• HEIGHT: Registered stock must not exceed 40 inches (102 cm) at three years or under, nor 42 inches (107 cm) at four years or over. Ponies are measured from the withers to the ground, by measuring stick, and a level stance, preferably concrete, should be used.
  • COLOUR: Shetland ponies may be any colour known in horses except spotted.
  • COAT: The coat changes according to the seasons: a double coat in winter with guard hairs which shed the rain and keep the pony's skin completely dry in the worst of the weather and, by contrast, a short summer coat which should carry a beautiful silky sheen. At all times the mane and tail hair should be long, straight and profuse and the feathering of the fetlocks straight and silky.
  • HEAD: The head should be small, carried well and in proportion. Ears should be small and erect, wide set but pointing well forward. Forehead should be broad with bold, dark, intelligent eyes. Muzzle must be broad with nostrils wide and open. Teeth and jaw must be correct.
  • BODY: The neck should be properly set onto the shoulder, which in turn should be sloping, not upright, and end in a well defined wither. The body should be strong with plenty of heart room, well sprung ribs, the loin strong and muscular. The quarters should be broad and long with the tail set well up on them.
  • FORELEGS: Should be well-placed with sufficient good, flat bone. Strong forearm. Short balanced cannon bone. Springy pasterns.
  • HINDLEGS: The thighs should be strong and muscular with well-shaped strong hocks, neither hooky nor too straight. When viewed from behind, the hindlegs should not be set too widely apart, nor should the hocks be turned in.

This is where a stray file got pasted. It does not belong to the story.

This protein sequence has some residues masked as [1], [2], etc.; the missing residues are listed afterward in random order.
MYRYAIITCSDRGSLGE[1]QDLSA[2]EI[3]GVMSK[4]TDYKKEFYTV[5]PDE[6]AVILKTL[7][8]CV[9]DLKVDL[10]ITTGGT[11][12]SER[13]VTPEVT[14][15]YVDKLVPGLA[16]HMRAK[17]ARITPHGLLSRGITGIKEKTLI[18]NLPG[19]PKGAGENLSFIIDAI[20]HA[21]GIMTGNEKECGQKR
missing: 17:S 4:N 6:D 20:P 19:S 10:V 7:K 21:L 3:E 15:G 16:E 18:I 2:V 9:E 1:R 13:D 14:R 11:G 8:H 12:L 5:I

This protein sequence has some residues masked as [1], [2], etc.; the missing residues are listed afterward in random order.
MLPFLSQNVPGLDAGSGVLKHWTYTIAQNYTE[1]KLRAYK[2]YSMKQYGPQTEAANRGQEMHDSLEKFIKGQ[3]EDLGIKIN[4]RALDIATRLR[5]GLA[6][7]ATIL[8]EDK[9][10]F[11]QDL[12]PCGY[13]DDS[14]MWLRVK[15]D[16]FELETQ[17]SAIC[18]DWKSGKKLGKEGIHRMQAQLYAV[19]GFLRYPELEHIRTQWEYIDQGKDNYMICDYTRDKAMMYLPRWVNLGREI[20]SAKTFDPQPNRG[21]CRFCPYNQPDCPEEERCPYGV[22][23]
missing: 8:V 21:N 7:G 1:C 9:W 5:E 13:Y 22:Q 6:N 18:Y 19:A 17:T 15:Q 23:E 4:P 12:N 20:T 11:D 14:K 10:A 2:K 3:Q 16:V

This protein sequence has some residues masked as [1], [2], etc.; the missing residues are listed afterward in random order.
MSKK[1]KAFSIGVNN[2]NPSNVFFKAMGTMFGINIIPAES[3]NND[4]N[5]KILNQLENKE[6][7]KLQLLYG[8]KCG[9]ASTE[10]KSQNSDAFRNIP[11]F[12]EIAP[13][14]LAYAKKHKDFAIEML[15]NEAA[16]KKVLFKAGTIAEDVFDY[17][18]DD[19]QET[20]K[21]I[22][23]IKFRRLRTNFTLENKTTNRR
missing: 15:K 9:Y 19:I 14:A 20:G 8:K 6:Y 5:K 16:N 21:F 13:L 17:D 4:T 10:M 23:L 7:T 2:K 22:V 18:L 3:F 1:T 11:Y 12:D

• FEET: Tough, round and well-shaped - not too short, narrow, contracted or thin.
  • ACTION: Straight, free action using every joint. Tracking up well.
  • GENERAL: A most salient and essential feature of the Shetland Pony is its general air of vitality (presence), stamina and robustness.


  1. DRESS: Must be neat, no training shoes or jeans. Where possible, ladies should wear a collar and tie or blouse with jacket and neat trousers or skirt.
    Tartan skirts/kilts or trousers look very smart and enhance the image of the pony. Sensible footwear is essential to allow a pony to be shown effectively.
    Gentlemen should wear a collar and tie and tweed jacket with neat trousers or a suit or kilt. Hats are not compulsory for either sex but, without doubt, improve the overall picture of pony and handler (and may be compulsory at some Shows). There must be no individual stud, person or pony names displayed in any way in the ring e.g. on clothing, rugs, saddle cloths. Whips or show canes carried must not exceed 30" in length. Spurs may not be worn in ridden classes.
  2. TRIMMING/CLIPPING: The pony's ears may be trimmed flat but there must be no trimming inside the ear. Trimming of whiskers on the jawline is acceptable. Manes and tails must not be pulled but tails may be rough trimmed to clear the ground if dragging. Leg feathers must not be trimmed. No false hair, artificial colouring or make-up should be used. Working ponies of four years old or over only may be clipped in the interest of welfare. Under no circumstances should foals be clipped. Ponies should always be shown in a clean condition.
  3. TACK/EQUIPMENT: Colts/stallions of two years old or over must be shown bitted. Younger animals and older females may be shown in a suitable headcollar. For In-Hand showing, only plain, English-style jointed or straight bar snaffles are permitted. Chifneys or other similar bits are not acceptable. For ridden classes, no complicated snaffles with excessive cheek pieces are permitted. In the interests of safety, handlers aged 14 years or under must wear a hard hat when exhibiting in In-Hand classes. Hard hats must be worn by all ages of exhibitors in ridden classes.

NPS America Shetland Breed Representative:

See Links section for listing of Shetland Pony Societies

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